Marymount University Students Finish Second in National Interior Design Video CompetitionView the prize-winning video
Students in Marymount University’s interior design program
recently won national recognition, when they were awarded second place in the Interior Design Educators Council (IDEC) video competition. IDEC is the leading association and authority on interior design education, and its mission is “the advancement of interior design education, scholarship, and service.”
The competition challenged students to create a video that answers the question, "How does interior design education intersect with the practice of interior design?” The Marymount team approached it from a school vs. real world perspective, conveying the direct relationship between the two.
In class, interior design students begin with product research that includes learning about building codes, fire codes, sustainability benchmarks, accessibility issues, and safety requirements. This information is then incorporated into bubble and blocking diagrams and then CAD rendition. With these components completed, students create design boards and present to their peers. This mirrors the real-world process, with the only difference being that professional design boards are presented to real clients, and there are millions of dollars in play.
Michelle Bendit ʼ15, an interior design major with minors in business, fine art, and sustainability, explains, “We wanted to communicate how our interior design education here at Marymount equips us for the future, working in a professional firm.” The students got to see first-hand how their projects follow the same process as professionals when they filmed at the offices of three top interior design giants: Gensler, Perkins+Will, and HOK. Bendit recalls, “It was an amazing experience to actually sit at the desks of highly-respected, current interior design professionals and imagine what our future might look like after graduation.”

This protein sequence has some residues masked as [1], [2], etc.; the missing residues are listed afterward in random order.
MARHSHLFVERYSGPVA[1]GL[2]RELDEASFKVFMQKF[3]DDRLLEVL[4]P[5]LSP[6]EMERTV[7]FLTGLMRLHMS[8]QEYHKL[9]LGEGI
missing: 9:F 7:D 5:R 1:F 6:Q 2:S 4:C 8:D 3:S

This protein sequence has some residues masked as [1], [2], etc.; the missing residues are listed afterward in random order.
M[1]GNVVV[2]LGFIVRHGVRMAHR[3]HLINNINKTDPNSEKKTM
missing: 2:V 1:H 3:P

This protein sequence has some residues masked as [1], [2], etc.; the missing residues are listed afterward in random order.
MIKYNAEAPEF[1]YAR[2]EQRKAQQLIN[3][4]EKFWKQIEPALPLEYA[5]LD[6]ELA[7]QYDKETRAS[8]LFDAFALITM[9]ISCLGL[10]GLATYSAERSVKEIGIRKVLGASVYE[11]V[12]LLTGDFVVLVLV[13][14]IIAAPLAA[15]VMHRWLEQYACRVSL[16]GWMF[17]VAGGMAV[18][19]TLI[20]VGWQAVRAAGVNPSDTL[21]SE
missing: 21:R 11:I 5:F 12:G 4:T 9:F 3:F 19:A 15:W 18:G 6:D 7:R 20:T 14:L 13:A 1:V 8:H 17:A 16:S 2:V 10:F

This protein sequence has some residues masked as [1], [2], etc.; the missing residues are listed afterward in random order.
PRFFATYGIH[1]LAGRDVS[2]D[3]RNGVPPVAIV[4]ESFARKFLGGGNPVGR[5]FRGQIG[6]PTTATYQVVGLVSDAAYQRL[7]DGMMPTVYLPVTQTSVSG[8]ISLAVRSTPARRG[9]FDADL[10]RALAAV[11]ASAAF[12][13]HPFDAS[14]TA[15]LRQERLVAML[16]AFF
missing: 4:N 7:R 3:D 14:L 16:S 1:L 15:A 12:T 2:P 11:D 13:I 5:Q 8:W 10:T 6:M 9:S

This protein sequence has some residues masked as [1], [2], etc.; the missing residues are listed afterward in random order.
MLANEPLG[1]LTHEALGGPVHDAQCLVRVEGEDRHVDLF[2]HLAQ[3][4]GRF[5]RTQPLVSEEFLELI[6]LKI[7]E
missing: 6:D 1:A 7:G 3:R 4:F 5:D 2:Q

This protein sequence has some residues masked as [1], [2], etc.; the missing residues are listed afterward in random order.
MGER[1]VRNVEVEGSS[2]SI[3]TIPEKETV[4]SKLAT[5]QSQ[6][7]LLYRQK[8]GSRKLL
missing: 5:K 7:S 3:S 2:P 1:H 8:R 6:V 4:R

With still a year of college to go, Bendit is looking to translate her interior design education into a career in humanitarian design to benefit communities in need. She says, “A well-designed interior can calm, energize, excite, or comfort depending on the need and use of the space. My goal is to help develop low-cost, sustainable alternatives for daily activities and to create comfortable, functional, and beautiful spaces in which individuals can live and grow.”
Katie Scheer ʼ16, another Marymount interior design major, also expressed her excitement with this glimpse into what a career as an interior designer would entail, and added that the experience energized her competitive streak. She notes, “As a sophomore, I was really honored to be invited to work with such talented students on this video project. I thoroughly enjoyed the entire process, from the early development all the way to filming at the amazing design firms. I am proud to represent Marymount's Interior Design Department, and I'm really looking forward to working on a submission for next year and going for first place!"